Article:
The filtering algorithm multiplies the most recent analog sample (input_wave[]) with filter coefficient [0]. The next most recent sample is multiplied with filter coefficient [1], and so on for all 24 elements of both the input_wave[] and dsp_coeffs[] arrays. This math is handled automatically by the dsPIC's modulo addressing capability which automatically handles properly wrapping when either the max or min array element is encountered. Once all 24 input_wave[] samples have been multiplied with all 24 dsp_coeffs[], the result of all those multiplications is returned. The example program doesn't currently do anything with the filtered result, but it should be quite obvious how you would take advantage of this in your own program.

The actual filter function takes just 51 instruction cycles. At 70MIPS this equates to about 729ns. The filter order (i.e. number of filter coefficients) will influence the execution time, but in general it's very fast and more than sufficient for any "real time" filtering you may need, including filtering of more than one A/D channel simultaneously.

#include <33EP512GP806.h>
#use delay(clock=140mhz)

#word CORCON = getenv("SFR:CORCON")
#word MODCON = getenv("SFR:MODCON")
#word XMODSRT = getenv("SFR:XMODSRT")
#word XMODEND = getenv("SFR:XMODEND")
#word YMODSRT = getenv("SFR:YMODSRT")
#word YMODEND = getenv("SFR:YMODEND")

#define FILTER_SIZE 24
signed int16 input_wave[FILTER_SIZE];
signed int16 dsp_coeffs[FILTER_SIZE];

signed int16 apply_fir_filter(signed int16 *waveform, signed int16 *filter_coeffs);

void main(void) {
   unsigned int16 j = 0;
   signed int result;
   signed int16 *ptr;
   // initialize the input waveform to 0
   for (j = 0; j < FILTER_SIZE; j++) {
      input_wave[j] = 0;
   // initialize the DSP coeffs
   dsp_coeffs[0] = 32;
   dsp_coeffs[23] = 32;
   dsp_coeffs[1] = 21;
   dsp_coeffs[22] = 21;
   dsp_coeffs[2] = -44;
   dsp_coeffs[21] = -44;
   dsp_coeffs[3] = -185;
   dsp_coeffs[20] = -185;
   dsp_coeffs[4] = -370;
   dsp_coeffs[19] = -370;
   dsp_coeffs[5] = -474;
   dsp_coeffs[18] = -474;
   dsp_coeffs[6] = -273;
   dsp_coeffs[17] = -273;
   dsp_coeffs[7] = 465;
   dsp_coeffs[16] = 465;
   dsp_coeffs[8] = 1830;
   dsp_coeffs[15] = 1830;
   dsp_coeffs[9] = 3620;
   dsp_coeffs[14] = 3620;
   dsp_coeffs[10] = 5347;
   dsp_coeffs[13] = 5347;
   dsp_coeffs[11] = 6415;
   dsp_coeffs[12] = 6415;

   YMODEND = &input_wave[0];
   YMODEND += 2 * (FILTER_SIZE - 1); // end must be odd: the end address is automatically made to be odd here
   YMODSRT = &input_wave[0]; // Set the End address
   XMODEND = &dsp_coeffs[0];
   XMODEND += 2 * (FILTER_SIZE - 1); // end must be odd: the end address is automatically made to be odd here
   XMODSRT = &dsp_coeffs[0];
   ptr = &input_wave[0];

   j = 0; // reset our index
   while (TRUE) {
      // insert new dummy sample into input_wave[] (this simulates a new A/D reading being acquired)
      *ptr = 0x7ff0;
      result = apply_fir_filter(ptr, &dsp_coeffs[0]); // filter it (you'll have to store the result obviously)
      if (++j == FILTER_SIZE) { // increment our index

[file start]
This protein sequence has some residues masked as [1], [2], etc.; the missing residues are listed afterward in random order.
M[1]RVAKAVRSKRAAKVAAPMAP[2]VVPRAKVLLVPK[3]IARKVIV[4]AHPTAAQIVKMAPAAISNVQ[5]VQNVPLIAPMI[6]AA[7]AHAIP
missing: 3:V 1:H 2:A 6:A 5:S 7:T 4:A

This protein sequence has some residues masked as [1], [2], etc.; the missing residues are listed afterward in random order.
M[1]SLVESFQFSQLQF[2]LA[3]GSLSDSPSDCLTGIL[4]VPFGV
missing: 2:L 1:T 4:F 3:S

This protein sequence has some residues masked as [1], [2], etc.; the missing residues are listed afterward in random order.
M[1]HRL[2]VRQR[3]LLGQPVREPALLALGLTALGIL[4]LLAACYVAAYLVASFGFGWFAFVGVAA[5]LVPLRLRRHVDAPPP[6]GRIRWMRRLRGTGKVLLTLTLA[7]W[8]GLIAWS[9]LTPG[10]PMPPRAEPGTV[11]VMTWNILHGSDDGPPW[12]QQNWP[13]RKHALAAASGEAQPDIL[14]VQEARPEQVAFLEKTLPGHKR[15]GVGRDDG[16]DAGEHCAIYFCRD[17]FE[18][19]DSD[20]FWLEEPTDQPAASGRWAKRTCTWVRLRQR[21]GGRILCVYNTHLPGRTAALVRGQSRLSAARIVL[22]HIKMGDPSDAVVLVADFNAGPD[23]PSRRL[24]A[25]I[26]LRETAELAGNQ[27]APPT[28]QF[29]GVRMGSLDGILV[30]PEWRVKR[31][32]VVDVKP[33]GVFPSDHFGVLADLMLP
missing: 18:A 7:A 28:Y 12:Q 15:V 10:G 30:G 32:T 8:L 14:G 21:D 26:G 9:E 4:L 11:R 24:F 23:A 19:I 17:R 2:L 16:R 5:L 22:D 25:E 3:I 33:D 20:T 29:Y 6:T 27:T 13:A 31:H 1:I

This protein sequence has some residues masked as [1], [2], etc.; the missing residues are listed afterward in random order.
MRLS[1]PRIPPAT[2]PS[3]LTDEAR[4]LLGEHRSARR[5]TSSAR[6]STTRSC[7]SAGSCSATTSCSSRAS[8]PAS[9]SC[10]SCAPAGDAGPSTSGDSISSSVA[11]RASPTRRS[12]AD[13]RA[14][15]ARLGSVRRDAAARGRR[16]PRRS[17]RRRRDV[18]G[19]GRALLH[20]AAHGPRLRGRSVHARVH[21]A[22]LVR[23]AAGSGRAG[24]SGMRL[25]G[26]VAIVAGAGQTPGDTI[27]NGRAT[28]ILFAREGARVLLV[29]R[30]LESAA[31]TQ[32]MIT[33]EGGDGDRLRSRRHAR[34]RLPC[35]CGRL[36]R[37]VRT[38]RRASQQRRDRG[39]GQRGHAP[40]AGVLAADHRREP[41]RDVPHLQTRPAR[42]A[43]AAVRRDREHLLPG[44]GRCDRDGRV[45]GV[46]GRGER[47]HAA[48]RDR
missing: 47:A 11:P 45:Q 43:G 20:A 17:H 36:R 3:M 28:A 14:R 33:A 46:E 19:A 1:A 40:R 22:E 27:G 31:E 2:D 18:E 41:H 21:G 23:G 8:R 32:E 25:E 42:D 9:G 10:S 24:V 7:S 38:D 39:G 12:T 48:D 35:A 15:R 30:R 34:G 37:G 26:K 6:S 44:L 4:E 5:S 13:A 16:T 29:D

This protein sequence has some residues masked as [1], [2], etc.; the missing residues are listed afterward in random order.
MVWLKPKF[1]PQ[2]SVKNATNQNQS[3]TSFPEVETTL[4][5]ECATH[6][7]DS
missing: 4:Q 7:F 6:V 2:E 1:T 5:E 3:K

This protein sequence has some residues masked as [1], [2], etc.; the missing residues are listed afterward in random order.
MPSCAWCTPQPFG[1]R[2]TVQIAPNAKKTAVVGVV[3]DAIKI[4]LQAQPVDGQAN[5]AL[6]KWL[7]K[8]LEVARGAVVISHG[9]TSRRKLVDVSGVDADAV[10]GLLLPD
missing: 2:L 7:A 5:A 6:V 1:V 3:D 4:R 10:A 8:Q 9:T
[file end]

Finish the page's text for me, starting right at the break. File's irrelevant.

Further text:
ptr = &input_wave[0]; // wrap if necessary
         j = 0;
      else {

signed int16 apply_fir_filter(signed int16 *addr_waveform, signed int16 *addr_filter_coeffs) {
   signed int16 result;

   // waveform is filled in the traditional manner for a circular buffer - in ascending order; buffer wraps back to
   // index 0 after highest index has been filled
   // most recent sample is at the current buffer index, and oldest is at the "next" index, be that one higher than the current
   // or 0 if the current index is the highest
   // algorithm below takes advantage of the dsPIC's built in modulus functionality whereby buffer wrapping is handled automatically
   // whether you're stepping through the buffer in ascending or descending order so we step through the filter coeffs in ascending order
   // and multiply each of them with our circular buffer of waveform samples in descending order (most recent - oldest)

   PUSH W0
   PUSH W1
   PUSH W4
   PUSH W5
   PUSH W8
   PUSH W10
   MOV #0x00b0,W0
   // fractional mode enabled
   // unbiased (convergent) rounding enabled
   // stack frame not active
   // CPU priority 7 or less
   // accumulator = 9.31 (super saturation)
   // data space write saturation is enabled
   // accumulator B saturation disabled
   // accumulator A saturation enabled
   // DO loops are active
   // DSP multiplies are signed
   // fixed exception processing
   MOV #0xcfa8,W0
   // bank X uses W8
   // bank Y uses W10
   // no bit-reversed addressing
   // modulo addressing enabled for Y bank
   // modulo addressing enabled for X bank
   MOV addr_waveform,W10  // store address of waveform in W10 (bank Y)
   MOV addr_filter_coeffs,W8 // store address of filter coeffs in W8 (bank X)
   MOV #22, W1 // filter size - 2
   CLR   A,[W8]+=2,W4,[W10]-=2,W5 // clear accumulator and preload first waveform sample and first filter coeff

   MAC   W4*W5,A,[W8]+=2,W4,[W10]-=2,W5
   MAC   W4*W5,A

   SAC.R   A,W0 // Store result in W0
      MOV W0, result  // Save the result
   POP W10
   POP W8
   POP W5
   POP W4
   POP W1
   POP W0

   return (result); // return the result